Saturday, 24 March 2012

Walks near Lake George

In my post about a drive to Sydney I commented about the apparent increase in water in Lake George.  Today we walked along Lake road (North of Bungendore) to see the water and its wildlife.

Given the lake was effectively dry a couple of years ago the amount of water today was quite striking.  It is still a lot lower than it was in the late 1980s but a lot fuller than when I last went to this area.  The extra water became apparent when passing the dam on Lake Road: this was a great birding spot in the 1990s but has been as dry as a dead dingo for some time.  Here is the situation in March 2012.
Not many birds (although a flock of Double-barred Finches flew in front of the car on the drive out) but a lot of water.

One of the interesting aspects of the water in the lake was the reflections of the windmills.  Although quite sensible according to the laws of physics, it seemed bizarre that the towers could be reflected in the water some kilometres away.  Here are a couple of snaps.

The water was still a long way (probably at least 1km)  from the road, and as we were basically there for a walk we didn't have a telescope, so couldn't identify most of the birds in or near the Lake.  There were a lot of White-faced Herons (18 in one flock) and masked lapwings (40 in one flock and at least 20 a bit further along).  However the only birds I photographed were these Red-browed Finches.  My count is 11 birds in this image (click to enlarge) - but there were at least 40 in the flock, picking up seed from the roadside while flying up into the hawthorns when disturbed by a small dog.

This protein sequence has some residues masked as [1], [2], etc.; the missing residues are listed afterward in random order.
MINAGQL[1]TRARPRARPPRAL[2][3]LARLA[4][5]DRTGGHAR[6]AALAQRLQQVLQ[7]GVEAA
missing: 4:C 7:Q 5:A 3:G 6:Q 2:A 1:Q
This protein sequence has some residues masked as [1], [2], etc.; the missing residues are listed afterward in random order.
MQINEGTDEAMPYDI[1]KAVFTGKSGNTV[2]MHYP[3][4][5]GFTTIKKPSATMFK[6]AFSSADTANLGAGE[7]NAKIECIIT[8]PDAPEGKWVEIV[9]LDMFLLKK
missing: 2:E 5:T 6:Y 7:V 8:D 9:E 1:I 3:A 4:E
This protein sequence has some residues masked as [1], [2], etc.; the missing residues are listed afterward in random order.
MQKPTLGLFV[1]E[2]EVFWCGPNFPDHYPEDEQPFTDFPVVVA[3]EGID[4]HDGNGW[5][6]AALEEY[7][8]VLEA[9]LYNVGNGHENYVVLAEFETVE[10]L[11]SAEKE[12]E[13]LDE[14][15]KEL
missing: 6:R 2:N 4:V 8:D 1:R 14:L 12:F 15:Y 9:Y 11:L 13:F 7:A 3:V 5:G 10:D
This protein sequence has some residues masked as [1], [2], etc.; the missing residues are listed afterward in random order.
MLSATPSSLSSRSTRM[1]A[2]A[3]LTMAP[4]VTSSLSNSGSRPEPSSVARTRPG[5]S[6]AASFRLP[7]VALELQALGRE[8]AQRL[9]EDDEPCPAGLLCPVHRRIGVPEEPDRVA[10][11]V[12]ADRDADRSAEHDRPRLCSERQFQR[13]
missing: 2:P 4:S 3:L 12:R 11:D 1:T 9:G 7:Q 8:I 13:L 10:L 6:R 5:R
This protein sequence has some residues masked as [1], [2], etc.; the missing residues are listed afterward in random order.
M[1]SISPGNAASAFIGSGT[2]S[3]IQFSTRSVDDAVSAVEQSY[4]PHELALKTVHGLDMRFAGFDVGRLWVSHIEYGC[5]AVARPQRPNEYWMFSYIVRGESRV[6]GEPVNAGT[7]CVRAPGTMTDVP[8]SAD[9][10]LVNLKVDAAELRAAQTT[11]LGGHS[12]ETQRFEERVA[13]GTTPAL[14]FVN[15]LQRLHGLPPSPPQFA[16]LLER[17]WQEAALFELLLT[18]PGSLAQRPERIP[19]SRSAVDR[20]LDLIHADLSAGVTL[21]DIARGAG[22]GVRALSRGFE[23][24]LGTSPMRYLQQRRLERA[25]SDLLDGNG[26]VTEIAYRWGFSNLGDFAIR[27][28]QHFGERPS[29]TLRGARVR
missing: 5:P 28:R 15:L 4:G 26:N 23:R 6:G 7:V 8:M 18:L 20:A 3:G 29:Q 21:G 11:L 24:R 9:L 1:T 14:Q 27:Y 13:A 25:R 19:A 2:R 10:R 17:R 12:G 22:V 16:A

Insects were also present.  This bug was walking around on the road.  Our friend Roger Farrow has suggested it may be a "a nymph of the harlequin bug Dindymus versicolor".
This butterfly - probably a Jezabel - was on an Acacia...
rather than joining many other Lepidopterids on a flowering Eucalyptus viminalis.
I intend to revisit the area with my telescope to sort out the water birds a bit better, but believe we recorded about 25 species today.

Yes, "been there, done that" on the Monday morning.  It was rather hazy but the reflections of the trubines were still visible.
Birding started with a more careful look at the big dam (or as suggested later, the large wetland).  This showed that quite a few species of waterbirds are using the resource.  The most surprising was a Musk Duck
while the cutest was a young - not quite yet in adult plumage - Australasian Grebe.
Having cleared this with the landholder I walked out on the lake bed.  The most astonishing aspect of this was the cloud of insects that were stirred up.  They seemed to look like mosquitoes
but fortunately didn't bite.  Going out from the shore with my telescope let me get a bit of a look at the nearer ducks etc on the Lake, and they seemed to be (as expected) Grey Teal and Pacific Black Duck.  A pair of Australian Shelduck seemed to be sentinels and fllew away honking (thus causing everyone else to panic) and a few Chestnut teal were also mixed in.

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